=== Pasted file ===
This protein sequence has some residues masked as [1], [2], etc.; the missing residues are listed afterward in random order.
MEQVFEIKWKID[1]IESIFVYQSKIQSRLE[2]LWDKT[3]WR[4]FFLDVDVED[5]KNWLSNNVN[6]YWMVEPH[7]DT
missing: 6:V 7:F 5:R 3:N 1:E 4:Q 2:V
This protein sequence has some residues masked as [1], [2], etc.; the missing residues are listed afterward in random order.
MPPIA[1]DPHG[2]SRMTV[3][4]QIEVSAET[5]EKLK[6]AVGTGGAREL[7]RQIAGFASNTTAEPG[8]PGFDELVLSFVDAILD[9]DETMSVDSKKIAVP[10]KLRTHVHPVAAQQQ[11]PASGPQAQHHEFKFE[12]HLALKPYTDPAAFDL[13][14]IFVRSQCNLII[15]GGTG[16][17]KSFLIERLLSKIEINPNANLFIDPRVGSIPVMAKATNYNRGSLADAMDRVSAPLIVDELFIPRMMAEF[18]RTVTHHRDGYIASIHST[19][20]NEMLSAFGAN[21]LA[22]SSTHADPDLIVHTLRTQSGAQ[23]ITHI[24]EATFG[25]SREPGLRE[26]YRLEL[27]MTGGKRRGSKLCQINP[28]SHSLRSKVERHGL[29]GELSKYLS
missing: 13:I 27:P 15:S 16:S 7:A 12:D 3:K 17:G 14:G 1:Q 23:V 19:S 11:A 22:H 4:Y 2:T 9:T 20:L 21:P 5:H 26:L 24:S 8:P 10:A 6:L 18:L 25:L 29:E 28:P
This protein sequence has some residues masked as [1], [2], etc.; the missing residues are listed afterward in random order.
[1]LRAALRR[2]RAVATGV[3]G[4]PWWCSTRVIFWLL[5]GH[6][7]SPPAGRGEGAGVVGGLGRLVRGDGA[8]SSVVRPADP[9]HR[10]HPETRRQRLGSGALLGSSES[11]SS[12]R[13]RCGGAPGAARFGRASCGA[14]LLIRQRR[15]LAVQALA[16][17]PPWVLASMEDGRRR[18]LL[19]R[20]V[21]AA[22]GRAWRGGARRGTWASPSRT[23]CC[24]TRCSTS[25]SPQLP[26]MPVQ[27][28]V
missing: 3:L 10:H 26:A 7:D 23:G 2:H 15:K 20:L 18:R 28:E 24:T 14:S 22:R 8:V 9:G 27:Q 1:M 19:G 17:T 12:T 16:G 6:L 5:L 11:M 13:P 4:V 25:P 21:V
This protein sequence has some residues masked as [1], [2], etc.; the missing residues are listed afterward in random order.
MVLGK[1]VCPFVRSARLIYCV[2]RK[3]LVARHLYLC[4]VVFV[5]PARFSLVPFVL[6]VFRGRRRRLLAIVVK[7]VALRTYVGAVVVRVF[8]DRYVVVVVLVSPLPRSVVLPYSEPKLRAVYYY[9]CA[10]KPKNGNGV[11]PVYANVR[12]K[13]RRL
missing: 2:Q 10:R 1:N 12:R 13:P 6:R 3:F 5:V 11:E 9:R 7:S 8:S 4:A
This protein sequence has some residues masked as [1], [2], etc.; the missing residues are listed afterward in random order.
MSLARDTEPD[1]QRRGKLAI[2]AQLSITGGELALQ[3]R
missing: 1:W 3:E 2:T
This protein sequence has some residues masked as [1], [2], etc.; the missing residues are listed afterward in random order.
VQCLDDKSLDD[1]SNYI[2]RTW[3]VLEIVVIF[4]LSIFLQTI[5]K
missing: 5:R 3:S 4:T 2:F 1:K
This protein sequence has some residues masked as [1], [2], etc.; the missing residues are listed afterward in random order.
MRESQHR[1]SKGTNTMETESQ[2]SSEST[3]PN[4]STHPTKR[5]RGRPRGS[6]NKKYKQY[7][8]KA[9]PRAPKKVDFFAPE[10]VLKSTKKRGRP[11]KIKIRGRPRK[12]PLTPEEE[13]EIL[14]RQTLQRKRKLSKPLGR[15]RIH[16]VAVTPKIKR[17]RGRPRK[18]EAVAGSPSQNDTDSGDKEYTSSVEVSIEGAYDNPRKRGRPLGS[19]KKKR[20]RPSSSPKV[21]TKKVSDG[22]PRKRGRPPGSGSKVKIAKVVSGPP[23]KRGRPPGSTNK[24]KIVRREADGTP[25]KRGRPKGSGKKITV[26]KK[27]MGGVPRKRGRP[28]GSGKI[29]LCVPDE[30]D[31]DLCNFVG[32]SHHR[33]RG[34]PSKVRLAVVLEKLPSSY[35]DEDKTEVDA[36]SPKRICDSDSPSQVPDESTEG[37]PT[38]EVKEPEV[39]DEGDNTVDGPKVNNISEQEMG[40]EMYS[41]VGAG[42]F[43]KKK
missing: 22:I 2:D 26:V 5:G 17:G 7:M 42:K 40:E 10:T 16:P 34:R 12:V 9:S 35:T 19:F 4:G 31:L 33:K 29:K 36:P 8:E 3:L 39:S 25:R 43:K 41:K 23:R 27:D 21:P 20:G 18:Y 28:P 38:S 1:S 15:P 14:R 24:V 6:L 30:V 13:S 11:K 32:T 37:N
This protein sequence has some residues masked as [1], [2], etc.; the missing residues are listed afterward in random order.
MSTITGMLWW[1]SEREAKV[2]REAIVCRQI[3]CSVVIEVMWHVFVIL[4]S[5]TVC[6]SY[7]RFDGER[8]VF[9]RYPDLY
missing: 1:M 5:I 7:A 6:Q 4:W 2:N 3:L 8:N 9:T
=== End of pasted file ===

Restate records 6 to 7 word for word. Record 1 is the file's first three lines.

This protein sequence has some residues masked as [1], [2], etc.; the missing residues are listed afterward in random order.
VQCLDDKSLDD[1]SNYI[2]RTW[3]VLEIVVIF[4]LSIFLQTI[5]K
missing: 5:R 3:S 4:T 2:F 1:K
This protein sequence has some residues masked as [1], [2], etc.; the missing residues are listed afterward in random order.
MRESQHR[1]SKGTNTMETESQ[2]SSEST[3]PN[4]STHPTKR[5]RGRPRGS[6]NKKYKQY[7][8]KA[9]PRAPKKVDFFAPE[10]VLKSTKKRGRP[11]KIKIRGRPRK[12]PLTPEEE[13]EIL[14]RQTLQRKRKLSKPLGR[15]RIH[16]VAVTPKIKR[17]RGRPRK[18]EAVAGSPSQNDTDSGDKEYTSSVEVSIEGAYDNPRKRGRPLGS[19]KKKR[20]RPSSSPKV[21]TKKVSDG[22]PRKRGRPPGSGSKVKIAKVVSGPP[23]KRGRPPGSTNK[24]KIVRREADGTP[25]KRGRPKGSGKKITV[26]KK[27]MGGVPRKRGRP[28]GSGKI[29]LCVPDE[30]D[31]DLCNFVG[32]SHHR[33]RG[34]PSKVRLAVVLEKLPSSY[35]DEDKTEVDA[36]SPKRICDSDSPSQVPDESTEG[37]PT[38]EVKEPEV[39]DEGDNTVDGPKVNNISEQEMG[40]EMYS[41]VGAG[42]F[43]KKK
missing: 22:I 2:D 26:V 5:G 17:G 7:M 42:K 40:E 10:T 16:P 34:R 12:V 9:S 35:T 19:F 4:G 31:L 33:K 29:K 36:P 8:E 3:L 39:S 25:R 43:K 41:K 23:R 27:D 21:P 20:G 18:Y 28:P 38:S 1:S 15:P 14:R 24:V 6:L 30:V 13:S 11:K 32:T 37:N